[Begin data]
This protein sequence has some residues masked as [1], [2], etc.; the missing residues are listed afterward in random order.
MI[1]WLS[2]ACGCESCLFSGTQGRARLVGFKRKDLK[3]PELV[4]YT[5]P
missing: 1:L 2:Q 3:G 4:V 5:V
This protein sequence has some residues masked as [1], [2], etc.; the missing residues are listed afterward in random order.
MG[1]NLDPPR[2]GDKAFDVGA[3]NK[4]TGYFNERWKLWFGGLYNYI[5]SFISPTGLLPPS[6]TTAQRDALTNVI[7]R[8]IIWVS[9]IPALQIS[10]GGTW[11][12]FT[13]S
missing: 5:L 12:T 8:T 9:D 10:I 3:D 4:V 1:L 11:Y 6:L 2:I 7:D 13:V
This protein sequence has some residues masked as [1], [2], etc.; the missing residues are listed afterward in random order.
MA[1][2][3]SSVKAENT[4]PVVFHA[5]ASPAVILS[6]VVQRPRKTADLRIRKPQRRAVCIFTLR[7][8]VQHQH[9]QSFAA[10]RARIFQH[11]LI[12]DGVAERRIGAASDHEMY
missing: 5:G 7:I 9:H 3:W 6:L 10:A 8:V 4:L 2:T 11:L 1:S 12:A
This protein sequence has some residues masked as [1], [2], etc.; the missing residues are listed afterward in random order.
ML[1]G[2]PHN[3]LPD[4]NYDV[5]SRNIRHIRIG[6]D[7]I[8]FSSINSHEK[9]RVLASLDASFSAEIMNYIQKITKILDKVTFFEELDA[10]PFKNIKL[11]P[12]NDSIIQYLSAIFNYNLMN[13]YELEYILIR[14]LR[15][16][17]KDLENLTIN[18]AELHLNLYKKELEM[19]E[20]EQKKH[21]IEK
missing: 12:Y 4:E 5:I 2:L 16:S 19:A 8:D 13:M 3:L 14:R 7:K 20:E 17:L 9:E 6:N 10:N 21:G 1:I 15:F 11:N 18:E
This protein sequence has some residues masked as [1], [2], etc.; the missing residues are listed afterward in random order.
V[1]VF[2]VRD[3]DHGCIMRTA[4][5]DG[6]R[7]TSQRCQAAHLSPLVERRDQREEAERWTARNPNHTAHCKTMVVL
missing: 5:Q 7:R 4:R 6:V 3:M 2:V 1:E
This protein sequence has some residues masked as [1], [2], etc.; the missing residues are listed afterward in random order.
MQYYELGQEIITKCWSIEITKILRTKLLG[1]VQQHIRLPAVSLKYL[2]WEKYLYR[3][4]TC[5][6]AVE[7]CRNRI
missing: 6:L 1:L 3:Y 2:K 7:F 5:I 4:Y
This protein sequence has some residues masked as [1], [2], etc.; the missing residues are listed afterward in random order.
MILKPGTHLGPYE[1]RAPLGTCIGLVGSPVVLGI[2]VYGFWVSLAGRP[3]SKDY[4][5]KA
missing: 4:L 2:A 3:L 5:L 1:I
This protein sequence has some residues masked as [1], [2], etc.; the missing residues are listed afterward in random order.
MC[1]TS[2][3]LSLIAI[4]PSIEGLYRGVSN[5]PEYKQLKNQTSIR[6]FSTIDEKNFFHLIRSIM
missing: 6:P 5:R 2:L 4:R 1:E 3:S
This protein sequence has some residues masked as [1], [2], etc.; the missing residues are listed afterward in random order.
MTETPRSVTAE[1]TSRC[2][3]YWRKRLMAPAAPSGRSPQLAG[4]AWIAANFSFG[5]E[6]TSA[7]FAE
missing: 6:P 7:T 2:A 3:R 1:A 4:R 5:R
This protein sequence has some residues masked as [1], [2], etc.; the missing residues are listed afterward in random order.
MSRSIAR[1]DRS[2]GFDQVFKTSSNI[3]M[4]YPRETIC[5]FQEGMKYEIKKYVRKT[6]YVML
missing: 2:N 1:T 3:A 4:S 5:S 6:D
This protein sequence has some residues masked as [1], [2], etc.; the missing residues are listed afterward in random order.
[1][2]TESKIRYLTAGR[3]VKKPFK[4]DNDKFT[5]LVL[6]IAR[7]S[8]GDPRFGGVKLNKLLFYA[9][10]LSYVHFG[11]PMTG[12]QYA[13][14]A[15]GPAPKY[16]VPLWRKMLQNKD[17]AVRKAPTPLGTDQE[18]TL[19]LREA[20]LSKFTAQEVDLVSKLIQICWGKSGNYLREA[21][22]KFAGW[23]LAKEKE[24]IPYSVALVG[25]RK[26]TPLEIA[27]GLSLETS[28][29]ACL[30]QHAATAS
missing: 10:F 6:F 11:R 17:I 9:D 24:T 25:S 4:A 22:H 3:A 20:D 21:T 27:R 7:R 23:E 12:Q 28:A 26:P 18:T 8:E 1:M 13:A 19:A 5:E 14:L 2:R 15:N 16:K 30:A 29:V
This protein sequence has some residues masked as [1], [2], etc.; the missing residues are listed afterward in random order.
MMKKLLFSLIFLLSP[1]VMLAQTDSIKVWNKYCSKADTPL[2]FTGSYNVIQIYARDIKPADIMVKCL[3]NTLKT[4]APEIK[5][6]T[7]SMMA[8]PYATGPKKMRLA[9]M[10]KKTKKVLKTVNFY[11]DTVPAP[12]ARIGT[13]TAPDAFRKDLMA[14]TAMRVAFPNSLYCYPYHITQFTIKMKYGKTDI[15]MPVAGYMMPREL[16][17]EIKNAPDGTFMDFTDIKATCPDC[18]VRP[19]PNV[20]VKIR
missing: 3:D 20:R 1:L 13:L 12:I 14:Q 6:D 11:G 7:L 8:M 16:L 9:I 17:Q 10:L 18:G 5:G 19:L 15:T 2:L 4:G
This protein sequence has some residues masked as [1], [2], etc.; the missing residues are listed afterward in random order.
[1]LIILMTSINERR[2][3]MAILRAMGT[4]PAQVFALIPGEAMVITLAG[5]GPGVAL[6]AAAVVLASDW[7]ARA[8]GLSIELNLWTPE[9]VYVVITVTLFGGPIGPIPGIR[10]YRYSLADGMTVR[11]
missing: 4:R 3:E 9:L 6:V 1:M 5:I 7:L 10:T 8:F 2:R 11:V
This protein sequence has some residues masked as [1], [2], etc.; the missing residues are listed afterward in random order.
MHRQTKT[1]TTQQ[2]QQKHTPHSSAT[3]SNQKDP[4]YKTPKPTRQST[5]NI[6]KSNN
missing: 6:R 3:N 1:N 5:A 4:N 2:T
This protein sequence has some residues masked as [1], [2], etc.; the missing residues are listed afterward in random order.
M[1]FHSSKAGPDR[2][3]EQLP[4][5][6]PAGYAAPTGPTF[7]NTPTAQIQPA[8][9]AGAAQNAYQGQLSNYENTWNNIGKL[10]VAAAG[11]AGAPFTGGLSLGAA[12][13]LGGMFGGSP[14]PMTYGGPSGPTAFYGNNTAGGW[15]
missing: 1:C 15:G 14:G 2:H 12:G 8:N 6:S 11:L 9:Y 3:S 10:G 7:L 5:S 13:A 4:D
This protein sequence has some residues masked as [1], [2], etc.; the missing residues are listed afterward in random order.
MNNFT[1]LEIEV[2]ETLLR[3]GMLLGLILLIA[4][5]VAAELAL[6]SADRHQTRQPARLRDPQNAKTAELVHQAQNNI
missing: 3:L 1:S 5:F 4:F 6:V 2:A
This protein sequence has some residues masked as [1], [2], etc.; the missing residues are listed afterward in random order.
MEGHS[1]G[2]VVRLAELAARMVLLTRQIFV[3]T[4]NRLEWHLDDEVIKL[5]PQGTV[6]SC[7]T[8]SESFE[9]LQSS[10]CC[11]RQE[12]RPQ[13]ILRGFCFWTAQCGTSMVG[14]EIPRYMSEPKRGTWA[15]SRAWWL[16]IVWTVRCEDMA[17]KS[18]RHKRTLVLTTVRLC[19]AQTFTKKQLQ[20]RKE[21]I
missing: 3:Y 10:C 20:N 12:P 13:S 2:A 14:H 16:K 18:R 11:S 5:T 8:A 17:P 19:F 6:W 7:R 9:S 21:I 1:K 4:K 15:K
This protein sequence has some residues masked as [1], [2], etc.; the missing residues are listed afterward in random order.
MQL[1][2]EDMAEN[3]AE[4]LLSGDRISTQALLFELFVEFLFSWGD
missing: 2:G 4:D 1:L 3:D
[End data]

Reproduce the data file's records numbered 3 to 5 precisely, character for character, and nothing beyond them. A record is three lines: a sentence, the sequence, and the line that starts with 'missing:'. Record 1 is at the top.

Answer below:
This protein sequence has some residues masked as [1], [2], etc.; the missing residues are listed afterward in random order.
MA[1][2][3]SSVKAENT[4]PVVFHA[5]ASPAVILS[6]VVQRPRKTADLRIRKPQRRAVCIFTLR[7][8]VQHQH[9]QSFAA[10]RARIFQH[11]LI[12]DGVAERRIGAASDHEMY
missing: 5:G 7:I 9:H 3:W 6:L 10:A 8:V 4:L 2:T 11:L 1:S 12:A
This protein sequence has some residues masked as [1], [2], etc.; the missing residues are listed afterward in random order.
ML[1]G[2]PHN[3]LPD[4]NYDV[5]SRNIRHIRIG[6]D[7]I[8]FSSINSHEK[9]RVLASLDASFSAEIMNYIQKITKILDKVTFFEELDA[10]PFKNIKL[11]P[12]NDSIIQYLSAIFNYNLMN[13]YELEYILIR[14]LR[15][16][17]KDLENLTIN[18]AELHLNLYKKELEM[19]E[20]EQKKH[21]IEK
missing: 12:Y 4:E 5:I 2:L 16:S 19:A 8:D 13:M 3:L 14:R 7:K 20:E 17:L 9:E 6:N 10:N 21:G 1:I 15:F 11:N 18:E
This protein sequence has some residues masked as [1], [2], etc.; the missing residues are listed afterward in random order.
V[1]VF[2]VRD[3]DHGCIMRTA[4][5]DG[6]R[7]TSQRCQAAHLSPLVERRDQREEAERWTARNPNHTAHCKTMVVL
missing: 5:Q 7:R 4:R 6:V 3:M 2:V 1:E